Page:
An Indonesian court has sentenced Jakarta’s governor, who is a Christian, to two years in prison on a charge of blasphemy. Basuki Tjahaja Purnama, nicknamed Ahok, was charged for using a Quranic verse in his re-election campaign in September. Opponents of Ahok had used the same verse to argue that Muslims should not choose a non-Muslim to lead them. Ahok said his opponents had used the verse to trick people into voting against him. According to ChristianToday.com, his speech that included the verse was posted online and soon went viral. Protests were started, including one that drew about half a million people. Ahok lost the election in April and his term ends in October. Now he’s headed to jail. Said Judge Dwiarso Budi Santiaro of the sentencing: “As part of a religious society, the defendant should be careful to not use words with negative connotations regarding the symbols of religions, including the religion of the defendant himself.”

Mexico

Mexico was the second deadliest country in the world last year. Although Syria, Iraq and Afghanistan dominated the news, Mexico’s drug wars claimed 23,000 lives during 2016 — second only to Syria, where 50,000 people died as a result of the civil war. “This is all the more surprising, considering that the conflict deaths [in Mexico] are nearly all attributable to small arms,” said John Chipman, chief executive and director-general of the International Institute for Strategic Studies (IISS), which issued its annual survey of armed conflict on Tuesday. “The wars in Iraq and Afghanistan claimed 17,000 and 16,000 lives respectively in 2016, although in lethality they were surpassed by conflicts in Mexico and Central America, which have received much less attention from the media and the international community,” said Anastasia Voronkova, the editor of the survey.

France

The European political establishment breathed a heavy sigh of relief Sunday, as French voters easily elected pragmatic centrist Emmanuel Macron as president over right-wing challenger Marine Le Pen, who threatened to upend Europe’s existing order. Macron won with 66% of the vote against 34% for Le Pen, with 99% of the votes counted. Le Pen, of the National Front party, had threatened to curb immigration, particularly for Muslims, pull France out of the European Union and return the country to the French franc — moves that would have caused political and economic upheaval in Europe and around the world. Macron’s victory, coming on the heels of defeats for right-wing populist candidates in Austria and the Netherlands, appears to blunt the anti-establishment fervor sweeping Europe amid a backlash against economic stagnation, a flood of migrants pouring into their countries and a string of nerve-rattling terror attacks. Macron, 39, is a former investment banker and economy minister who strongly supports the European Union. He will become France’s youngest president, despite never having held any elected office before.

Middle East

Turkish President Recep Tayyip Erdogan on Monday lashed out at Israel and urged Muslims to flood Jerusalem’s Temple Mount, what Muslims call the Noble Sanctuary. Speaking in Istanbul to the International Forum on Al-Quds Waqfs, a conference aimed at promoting Palestinian economic development, Erdogan said that about 26,000 Turks visited Jerusalem last year — the highest number among Muslim countries. In contrast, he said about 600,000 Americans, 400,000 Russians and 300,000 French citizens visited Jerusalem in 2015. “We, as Muslims, should be visiting Al-Quds more often,” he said, referring to Jerusalem by its Arabic name, calling those visits “the greatest support to our brothers there.”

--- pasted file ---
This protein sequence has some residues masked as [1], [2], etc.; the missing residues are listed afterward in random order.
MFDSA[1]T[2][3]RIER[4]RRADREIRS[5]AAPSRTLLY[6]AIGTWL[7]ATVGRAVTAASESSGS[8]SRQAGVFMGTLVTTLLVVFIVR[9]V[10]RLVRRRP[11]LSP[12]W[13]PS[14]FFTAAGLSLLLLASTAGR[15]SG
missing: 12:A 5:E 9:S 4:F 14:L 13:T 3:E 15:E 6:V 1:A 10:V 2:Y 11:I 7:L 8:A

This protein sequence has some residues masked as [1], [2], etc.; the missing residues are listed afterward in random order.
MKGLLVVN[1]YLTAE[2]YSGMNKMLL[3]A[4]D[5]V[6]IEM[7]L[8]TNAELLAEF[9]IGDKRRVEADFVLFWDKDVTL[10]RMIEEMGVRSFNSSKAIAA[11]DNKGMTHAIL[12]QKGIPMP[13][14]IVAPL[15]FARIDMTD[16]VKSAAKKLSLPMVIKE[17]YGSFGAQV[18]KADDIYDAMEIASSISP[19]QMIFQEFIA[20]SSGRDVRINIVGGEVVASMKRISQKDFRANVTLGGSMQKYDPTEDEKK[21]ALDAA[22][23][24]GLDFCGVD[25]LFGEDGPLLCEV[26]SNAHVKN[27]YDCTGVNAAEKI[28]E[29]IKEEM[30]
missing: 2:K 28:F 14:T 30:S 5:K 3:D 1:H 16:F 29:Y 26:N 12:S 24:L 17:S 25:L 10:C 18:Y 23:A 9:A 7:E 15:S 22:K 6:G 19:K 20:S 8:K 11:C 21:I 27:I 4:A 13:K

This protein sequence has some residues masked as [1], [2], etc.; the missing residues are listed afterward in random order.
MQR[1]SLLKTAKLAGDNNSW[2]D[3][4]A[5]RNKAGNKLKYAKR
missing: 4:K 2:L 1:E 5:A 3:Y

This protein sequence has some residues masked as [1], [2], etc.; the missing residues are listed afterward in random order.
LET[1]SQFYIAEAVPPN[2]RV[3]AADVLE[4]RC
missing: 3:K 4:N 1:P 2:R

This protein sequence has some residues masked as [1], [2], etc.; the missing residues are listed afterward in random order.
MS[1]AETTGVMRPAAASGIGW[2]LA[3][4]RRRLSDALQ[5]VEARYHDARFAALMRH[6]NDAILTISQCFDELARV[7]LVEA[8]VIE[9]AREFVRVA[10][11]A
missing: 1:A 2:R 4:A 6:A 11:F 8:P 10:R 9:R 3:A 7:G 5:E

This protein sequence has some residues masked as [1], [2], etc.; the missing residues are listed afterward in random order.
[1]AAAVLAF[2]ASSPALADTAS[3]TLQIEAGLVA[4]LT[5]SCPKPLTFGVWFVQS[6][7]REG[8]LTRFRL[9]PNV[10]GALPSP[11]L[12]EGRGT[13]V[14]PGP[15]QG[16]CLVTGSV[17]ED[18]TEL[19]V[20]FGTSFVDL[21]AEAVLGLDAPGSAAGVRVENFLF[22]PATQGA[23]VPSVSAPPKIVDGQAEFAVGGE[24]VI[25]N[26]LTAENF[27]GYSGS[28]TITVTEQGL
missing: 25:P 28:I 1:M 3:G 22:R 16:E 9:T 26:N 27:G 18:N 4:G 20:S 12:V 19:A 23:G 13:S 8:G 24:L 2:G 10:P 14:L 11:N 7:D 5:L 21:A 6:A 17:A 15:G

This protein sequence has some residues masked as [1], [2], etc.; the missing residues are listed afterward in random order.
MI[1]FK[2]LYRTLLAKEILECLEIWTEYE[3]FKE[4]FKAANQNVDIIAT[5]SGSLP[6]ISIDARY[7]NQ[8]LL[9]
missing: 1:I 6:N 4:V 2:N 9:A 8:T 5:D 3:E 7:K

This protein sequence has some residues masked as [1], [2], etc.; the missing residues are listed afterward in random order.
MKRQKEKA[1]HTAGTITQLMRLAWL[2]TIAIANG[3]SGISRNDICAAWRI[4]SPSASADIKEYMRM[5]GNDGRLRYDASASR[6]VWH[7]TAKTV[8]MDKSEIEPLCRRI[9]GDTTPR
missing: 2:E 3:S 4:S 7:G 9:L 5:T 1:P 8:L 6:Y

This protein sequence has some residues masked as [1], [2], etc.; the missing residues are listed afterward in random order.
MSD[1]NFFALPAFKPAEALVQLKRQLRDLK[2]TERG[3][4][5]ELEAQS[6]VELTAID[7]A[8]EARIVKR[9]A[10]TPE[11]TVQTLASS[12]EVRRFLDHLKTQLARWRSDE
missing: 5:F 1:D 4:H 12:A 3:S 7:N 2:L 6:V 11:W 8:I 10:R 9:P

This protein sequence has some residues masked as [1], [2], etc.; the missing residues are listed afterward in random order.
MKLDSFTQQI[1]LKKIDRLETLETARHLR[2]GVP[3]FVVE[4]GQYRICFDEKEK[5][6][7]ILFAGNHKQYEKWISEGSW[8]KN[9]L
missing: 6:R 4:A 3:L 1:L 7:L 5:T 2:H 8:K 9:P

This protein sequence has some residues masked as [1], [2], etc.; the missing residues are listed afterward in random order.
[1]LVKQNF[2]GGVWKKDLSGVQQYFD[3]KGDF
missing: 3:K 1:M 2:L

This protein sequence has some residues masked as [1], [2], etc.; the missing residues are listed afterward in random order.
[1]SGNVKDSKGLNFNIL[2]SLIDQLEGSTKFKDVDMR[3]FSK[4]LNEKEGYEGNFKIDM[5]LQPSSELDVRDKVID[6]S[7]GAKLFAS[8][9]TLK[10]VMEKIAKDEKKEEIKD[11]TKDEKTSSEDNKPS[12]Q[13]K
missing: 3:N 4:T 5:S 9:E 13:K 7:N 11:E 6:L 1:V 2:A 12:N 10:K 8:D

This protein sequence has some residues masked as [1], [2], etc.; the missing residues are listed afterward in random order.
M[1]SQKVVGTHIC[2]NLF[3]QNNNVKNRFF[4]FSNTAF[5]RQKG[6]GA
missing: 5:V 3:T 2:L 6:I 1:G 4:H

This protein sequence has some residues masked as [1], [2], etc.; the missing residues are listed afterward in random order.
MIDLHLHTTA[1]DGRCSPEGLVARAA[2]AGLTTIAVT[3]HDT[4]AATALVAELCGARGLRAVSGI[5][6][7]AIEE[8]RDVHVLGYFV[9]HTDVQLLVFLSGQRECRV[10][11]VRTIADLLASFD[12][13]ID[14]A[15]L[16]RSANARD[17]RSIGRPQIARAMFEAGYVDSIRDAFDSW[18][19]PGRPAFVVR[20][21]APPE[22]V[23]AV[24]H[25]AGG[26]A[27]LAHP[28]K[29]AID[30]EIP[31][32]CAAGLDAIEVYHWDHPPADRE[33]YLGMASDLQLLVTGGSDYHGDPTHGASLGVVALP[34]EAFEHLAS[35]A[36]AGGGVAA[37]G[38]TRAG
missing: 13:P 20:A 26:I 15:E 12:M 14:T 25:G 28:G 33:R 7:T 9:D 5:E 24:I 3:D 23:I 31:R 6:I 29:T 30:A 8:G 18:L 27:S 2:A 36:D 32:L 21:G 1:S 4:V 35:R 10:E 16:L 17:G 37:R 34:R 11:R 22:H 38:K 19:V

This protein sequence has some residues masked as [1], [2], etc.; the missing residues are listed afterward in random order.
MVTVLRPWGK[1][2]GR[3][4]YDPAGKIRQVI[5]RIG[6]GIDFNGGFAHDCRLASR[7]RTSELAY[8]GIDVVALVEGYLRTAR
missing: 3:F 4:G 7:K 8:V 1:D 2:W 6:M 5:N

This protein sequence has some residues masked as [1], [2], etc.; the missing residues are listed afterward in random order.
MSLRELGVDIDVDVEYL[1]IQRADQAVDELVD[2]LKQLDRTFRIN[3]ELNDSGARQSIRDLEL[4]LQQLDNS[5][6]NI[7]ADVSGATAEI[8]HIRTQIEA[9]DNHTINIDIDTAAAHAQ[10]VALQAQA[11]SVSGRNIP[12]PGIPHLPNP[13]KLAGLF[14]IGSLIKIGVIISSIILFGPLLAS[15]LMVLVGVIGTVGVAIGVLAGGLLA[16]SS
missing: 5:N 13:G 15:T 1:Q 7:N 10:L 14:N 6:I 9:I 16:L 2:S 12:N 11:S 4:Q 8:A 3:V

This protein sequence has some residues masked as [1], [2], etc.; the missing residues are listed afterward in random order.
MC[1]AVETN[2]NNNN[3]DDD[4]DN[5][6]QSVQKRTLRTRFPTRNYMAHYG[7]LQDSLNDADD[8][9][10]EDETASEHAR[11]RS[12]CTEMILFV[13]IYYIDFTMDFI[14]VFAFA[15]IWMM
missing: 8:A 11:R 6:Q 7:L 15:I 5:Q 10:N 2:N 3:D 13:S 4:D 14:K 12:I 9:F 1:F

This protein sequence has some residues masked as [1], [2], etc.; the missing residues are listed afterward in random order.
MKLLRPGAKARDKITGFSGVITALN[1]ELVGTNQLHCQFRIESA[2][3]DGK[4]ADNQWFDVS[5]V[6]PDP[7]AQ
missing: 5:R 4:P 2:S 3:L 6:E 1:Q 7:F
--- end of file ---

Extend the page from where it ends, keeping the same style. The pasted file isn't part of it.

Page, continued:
Erdogan criticized Israeli policy toward Palestinians as “racist” and “discriminatory.” “Here is the only solution: the establishment of a fully sovereign and independent Palestinian state, with East Jerusalem as its capital along the lines of 1967,” he said. The Israel Foreign Ministry responded to Erdogan’s comments with a strongly-worded statement: “Whoever systematically violates human rights in their own country should not preach morality to the only true democracy in the region. Israel consistently protects total freedom of worship for Jews, Muslims and Christians — and will continue to do so despite the baseless smears launched against it.”

The Pentagon announced Tuesday that President Donald Trump had authorized arming the Kurdish People’s Protection Units (YPG), green-lighting a US policy that had sat on the backburner for years to avoid confrontation with Turkey, a key NATO ally. It said that the provision of supplies and weapons was aimed at aiding the only group it sees fit enough to retake the Syrian city of Raqqa, the ISIS group’s de facto capital. Turkey lashed out at Washington’s plan to send arms to Kurdish rebels fighting ISIS in Syria, calling for an end to the U.S. strategy that has long rattled Ankara. The YPG is part of the Syrian Democratic Forces, a coalition of rebel fighters that Washington considers its main ally in the country. But Ankara sees the YPG as a terrorist organization threatening Turkish sovereignty.

North Korea

An American teacher was detained in North Korea over the weekend, raising to four the number of U.S. citizens now being held by the communist nation’s authoritarian regime. Kim Hak-song had worked at the Pyongyang University of Science and Technology, the same school where American Tony Kim had worked prior to being arrested at Pyongyang International Airport two weeks ago. Other Americans being held in North Korea include Ohio native Otto Warmbier, a University of Virginia student who was arrested in January 2016 while he was on a tour of North Korea, and Kim Dong Chul, who was arrested in October 2015 while in North Korea on business. Relations between the U.S. and North Korea have grown more strained in recent months as Pyongyang conducts nuclear and ballistic missile tests in defiance of international bans.

South Korea

Moon Jae-in won South Korea’s presidential election Tuesday after his two main rivals conceded, possibly opening a rift with the United States over relations with North Korea. The election result was driven largely by domestic concerns over corruption and a slowing economy, but Moon, a liberal, has signaled a softer approach toward neighboring North Korea than his predecessor, the hawkish Park Geun-hye. Park, the nation’s first female president, was impeached over corruption charges in March, triggering the election. Moon, 64, has questioned the effectiveness of the strict sanctions against North Korea and left the door open for greater diplomatic and economic ties with the reclusive communist country.